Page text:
KOSOVO THEATRE REVIEWS
Balava, Theater Oda
What can two generations of women in the absence of men offer us on the stage?
Dunja Matic's Balava wove together isolation and desire for freedom; courage and fear, love and dissatisfaction.
The plot was a complex one. A mother of two daughters tries to keep them to herself by projecting on to them her own insecurities, vulnerability and the need to be loved and needed. She holds the ropes of the story. Her past has created a hole inside her that now seems to be filled only when she is accompanied by the only ones left that can ever love her.
Played by Mirjana Karanović, the role was well-executed, a woman undefeated against a tragic fate, against the cold loneliness and against the big challenge of being a single mother. The formal dress, the hair fixed for a special evening, the posture, the way she talked, all these were perfect for the role. It was a performance of energy and commitment.
Her sister, Tetka, played by Jasna Đuričić, was a character scarred by her own tragedy, who tries her best to reflect a spirit of joy and tranquility for her and the girls. She is the one trying to keep a level of normality until she will be the one that breaks down. The actress wore a spring dress, her hair fixed loosely and her careless body movements, that radiated warmth, were entirely different from her co-actress. All these differences only made the actress’s elegance more needed in the stage.
The daughters, total opposites of each other, have different perspectives but the same purposes. One (Balava) desires to create happiness outside the house, with a Boy she met and the other, Babe, longs for a freedom far away from her suffocating mother, as a way to be happy. They try their best to get out of the house and live and enjoy their long lives; but Balava gets caught in an unexpected pregnancy and fears that the future she has created in her head is starting to fall apart.
She experiences an unwanted abortion just when she made peace with wanting the baby, and
despite her mother's claims of her to be an easy minded girl, she dares to confirm the opposite and run away from the house while trying to prove that she is the only one that can make the best decisions for herself.
The actress Mina Obradovic represents a young character in the best supposed time of her life. She seems to have calculated all the right amount of joy, hope and saddens needed to intertwine in her character’s life. She performs with such an ease during the whole play, even in the most intense moments and is to be congratulated for her style of acting.
The other daughter gets stuck there with her mother, and no matter how much she fights her and blames her for everything, she realizes that her is all she got, the same as she is all her mother got, that way she can't leave her alone and break her heart twice, after her father.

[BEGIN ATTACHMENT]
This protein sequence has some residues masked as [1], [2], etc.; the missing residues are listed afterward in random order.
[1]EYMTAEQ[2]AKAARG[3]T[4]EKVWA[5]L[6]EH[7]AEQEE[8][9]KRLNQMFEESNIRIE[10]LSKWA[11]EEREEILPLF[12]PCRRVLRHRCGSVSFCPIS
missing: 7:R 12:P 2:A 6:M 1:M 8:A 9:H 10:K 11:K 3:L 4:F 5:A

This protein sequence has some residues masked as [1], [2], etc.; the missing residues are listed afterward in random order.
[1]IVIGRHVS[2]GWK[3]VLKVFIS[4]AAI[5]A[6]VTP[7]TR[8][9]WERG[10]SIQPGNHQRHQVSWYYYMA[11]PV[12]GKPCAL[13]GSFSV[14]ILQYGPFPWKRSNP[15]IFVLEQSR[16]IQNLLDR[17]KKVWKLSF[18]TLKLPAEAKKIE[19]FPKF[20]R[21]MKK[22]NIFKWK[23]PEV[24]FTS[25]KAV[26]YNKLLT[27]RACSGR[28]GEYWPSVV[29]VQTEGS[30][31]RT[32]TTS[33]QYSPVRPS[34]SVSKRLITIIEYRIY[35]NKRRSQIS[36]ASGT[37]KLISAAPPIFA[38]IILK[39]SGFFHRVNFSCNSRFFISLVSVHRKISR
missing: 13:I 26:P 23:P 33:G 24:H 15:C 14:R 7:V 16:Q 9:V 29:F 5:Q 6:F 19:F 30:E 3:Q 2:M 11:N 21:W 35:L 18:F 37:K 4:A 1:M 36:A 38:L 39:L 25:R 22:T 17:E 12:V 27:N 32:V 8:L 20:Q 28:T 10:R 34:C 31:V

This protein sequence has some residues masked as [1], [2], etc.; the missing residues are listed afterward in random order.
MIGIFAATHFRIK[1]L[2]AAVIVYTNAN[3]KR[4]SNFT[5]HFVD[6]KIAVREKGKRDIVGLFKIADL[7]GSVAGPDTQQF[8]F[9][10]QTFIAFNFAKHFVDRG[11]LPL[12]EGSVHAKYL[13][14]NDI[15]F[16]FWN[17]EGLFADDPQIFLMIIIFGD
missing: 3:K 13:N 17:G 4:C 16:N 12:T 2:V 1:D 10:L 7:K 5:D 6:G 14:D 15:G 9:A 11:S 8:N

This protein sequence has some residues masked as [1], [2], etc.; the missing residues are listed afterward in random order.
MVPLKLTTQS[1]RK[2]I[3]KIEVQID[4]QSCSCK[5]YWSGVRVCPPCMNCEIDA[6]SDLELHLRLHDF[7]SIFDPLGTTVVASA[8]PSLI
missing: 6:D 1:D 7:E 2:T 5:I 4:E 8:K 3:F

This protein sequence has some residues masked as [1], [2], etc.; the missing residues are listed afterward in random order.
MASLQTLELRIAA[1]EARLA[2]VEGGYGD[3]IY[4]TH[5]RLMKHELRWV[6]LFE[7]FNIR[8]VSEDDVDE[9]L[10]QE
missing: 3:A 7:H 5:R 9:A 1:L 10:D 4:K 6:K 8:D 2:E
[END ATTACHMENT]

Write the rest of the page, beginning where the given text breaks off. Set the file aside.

Jovana Belović is careful to perform this character just as it is supposed to be performed; combining her father’s desire for freedom and her mother’s tendencies to be blocked. She was transparent, allowing us to see the wrecked world of the play’s character and she brought colour to the stage, to a world in which no colour exists.
The set consisted of only four chairs lined side by side, showing a unity between the four of them, thus symbolizing that they have someone close even if they feel alone, that there is a space to be filled by them, even if the world is to small or to big to find them some place.
The candle in front of them made me believe that in this house, there was some warmth, no matter how small. And however hidden, love is there, hope is still there and things will change, be that for good or just to make our characters understand that this all the best the universe can give them and maybe it’ s time to accept that.
The dialogue flowed very smoothly. The jokes were delivered well, but sometimes the public (including me) laughed at them beforehand, since the subtitles were faster than the delivery. And that a shame, destroying the magic of these comic moments.
But the real tragedy is the fact that all four of these women were closed in with so many walls,
physically or mentally and none of them had the means to be free without losing a part of
I was happy to have witnessed a play written by a woman, performed by women and visualized by a man, Andrej Nosov, as it demonstrates that the other sex has started to understand the female nature and its limitless capability to face the challenges and tragedies of a world that has only this to offer them.
Author: Dunja Matić // Directed by: Andrej Nosov // Cast: Mirjana Karanović, Jasna Đuričić, Jovana Belović, Mina Obradovic // Composer: Draško Adžić // Stage Design and Costumes: Selena Orb // Stage Movement: Damijan Kecojevic